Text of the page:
This story starts years before our little guy was born.  After 4 years of being married we decided to start trying to have a baby.  To our surprise we struggled with the frustration of infertility and the difficulty of having two miscarriages.  Our first miscarriage was at 10 weeks into the pregnancy and came 2 years after we started trying.  We recovered from that loss and began to try to move forward.  We became pregnant again 7 months later.  We cautiously made it to 15 weeks, complications arose and we lost that precious baby, too.  We were devastated and unsure of what to do next.  After taking a step back and letting our emotional wounds heal we started to try again.  After a year of no success we decided to have ourselves checked for infertility.  We pursued fertility treatments for 6 months.  After no signs of improvement we decided to stop the fertility treatments and began looking into the possibility of adoption.  ONE MONTH later I became pregnant.  I remember literally laughing at the positive pregnancy test.  It was a miracle.

I have always wanted a natural childbirth.  My mom had to have C-sections with my brother and I and not many of my friends have had a baby natural without pain medicine.  This didn’t leave me with much background information on natural childbirth.  So, once I was well into my second trimester I began researching natural childbirth and ways I could accomplish it.  I talked with a good friend that delivered her firstborn all natural with the help of a doula.  I discussed options with my husband, Ethan, about my wishes for labor and delivery and the possibility of hiring a doula. I was unsure how he would react to this somewhat crazy idea. To my surprise, he was completely supportive and interested to hear more.  I contacted NDS and was connected with Sandee and Emily.  When we met for the first time, I was able to voice my concerns and they were able to tell me how they could help and encourage me.  They let me know I could do this!  Each time we talked about labor and birth Sandee and Emily both looked so excited and passionate about the amazing journey of natural childbirth. They kept telling me two things that I would soon understand and agree with: “your body is meant to do this” and “this is what women are made to do.”

On Monday, January 16th I went for my weekly OB appointment (I was 38 weeks and 4 days), Dr. Rebele checked me and said I was a “soft 1cm” dilated and 75% effaced!  She was really encouraged by the progression and that made me so happy.  Dr. Rebele wanted me to schedule an induction just in case I didn’t progress into labor on my own.  I have some potential high-risks during pregnancy and going past the 40 week deadline was not advisable.  The induction was scheduled for Friday, January 26th, but I was praying I would go into labor on my own.

On Friday, January 20th I made it through my last FULL week of work and I was getting so TIRED!  I was hoping and wishful that I might go into labor over the weekend.  Ethan and I had talked about going to see a movie after work, but after a full day of work I decided we should just watch something at home. My lower back had been feeling a little different that day and I was really tired from the busy week of work.  My mom brought us dinner, and around 6pm I began having my first contractions! I relaxed on the couch with the heating pad. The contractions felt minor like really bad period cramps, but nothing I couldn’t handle. At this point I had not experienced Braxton Hicks contractions, and I honestly thought that was what was happening. I texted Emily to keep her updated, she encouraged me to have a good nights sleep and check back with her once I woke up.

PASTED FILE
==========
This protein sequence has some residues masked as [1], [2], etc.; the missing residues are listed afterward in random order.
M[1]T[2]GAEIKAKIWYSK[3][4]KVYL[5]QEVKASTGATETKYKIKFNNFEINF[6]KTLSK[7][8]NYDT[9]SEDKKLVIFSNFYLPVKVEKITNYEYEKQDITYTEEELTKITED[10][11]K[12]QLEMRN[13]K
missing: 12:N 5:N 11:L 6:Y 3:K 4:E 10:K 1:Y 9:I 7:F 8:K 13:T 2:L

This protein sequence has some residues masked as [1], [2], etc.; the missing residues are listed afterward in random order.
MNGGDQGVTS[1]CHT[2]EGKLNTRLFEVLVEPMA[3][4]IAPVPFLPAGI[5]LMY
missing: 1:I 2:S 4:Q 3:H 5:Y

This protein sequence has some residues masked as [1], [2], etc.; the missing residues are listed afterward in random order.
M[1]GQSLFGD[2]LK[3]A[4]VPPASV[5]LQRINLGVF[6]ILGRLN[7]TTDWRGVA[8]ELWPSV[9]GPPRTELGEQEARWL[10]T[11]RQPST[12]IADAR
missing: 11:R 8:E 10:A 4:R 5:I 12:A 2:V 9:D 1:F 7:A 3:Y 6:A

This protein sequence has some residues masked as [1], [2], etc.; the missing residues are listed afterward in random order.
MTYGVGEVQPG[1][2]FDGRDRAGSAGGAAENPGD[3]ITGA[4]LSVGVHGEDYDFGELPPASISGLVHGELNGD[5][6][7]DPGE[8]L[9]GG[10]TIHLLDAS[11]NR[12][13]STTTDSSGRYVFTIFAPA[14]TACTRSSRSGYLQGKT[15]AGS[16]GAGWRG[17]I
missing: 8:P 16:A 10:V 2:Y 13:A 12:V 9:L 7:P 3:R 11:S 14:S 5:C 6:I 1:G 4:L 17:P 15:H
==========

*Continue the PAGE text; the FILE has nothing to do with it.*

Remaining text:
On Saturday, January 21st, I woke up to more contractions, it was light outside, I looked at my phone and it was 5:30am.  I tossed and turned, trying to fall back asleep but couldn’t get comfortable.  So, around 6:30am I finally got up and laid on the couch with the heating pad.  I began tracking my contractions from 7-8am to see if I had any labor progression.  I was shocked that the contractions were still consistent.  I texted Emily a screenshot of the contractions app, they were not really getting any stronger but just continued to happen and not go away.  I asked her if this was considered Braxton Hicks or early labor?!? I was in denial! Haha!  She said it sounded like early labor, but that it could go on for days.  She reminded me to rest as much as possible, drink plenty of water, and eat well during this time.  I was nervous and excited at the same time.  I had plans to go wedding dress shopping for one of my friends and dinner after; however, with the possibility of being in pre-labor I wasn’t sure if it would be wise to be out and about. I ended up going back to bed, cuddled my hubby, and slept from about 9am-11am.  After we woke up I decided to take a bath and see if that would help the pain from the contractions I was having.  It felt so good.  I sat in the bath thinking… wow, I could really be having my baby soon.  Once I got out of the bath I could feel the contractions were not any easier.  Ethan talked me into going out to lunch with him to try and get my mind off the contractions.  We had a good lunch, but the contractions were still really noticeable. After we made it back home, I planted myself on the couch with the heating pad again.  We watched a movie from 2-4pm and I tried to just relax and rest as much as possible.

Around 4:30pm I got into bed and attempted to take a nap.  I didn’t lay there very long, I couldn’t really fall asleep because of how much discomfort I was in.  Around 5pm I felt a little pop or burst.  I got up, called for Ethan and ran to the toilet.  At the time we thought it might have been my bag of waters breaking, but we would later find out that it was my mucus plug.  After that happened, I started getting more and more uncomfortable.  I realized my contractions were at an appropriate frequency and intensity.  It was time to race to the hospital. Ethan packed up the car and we drove to the hospital I tried to relax as much as possible.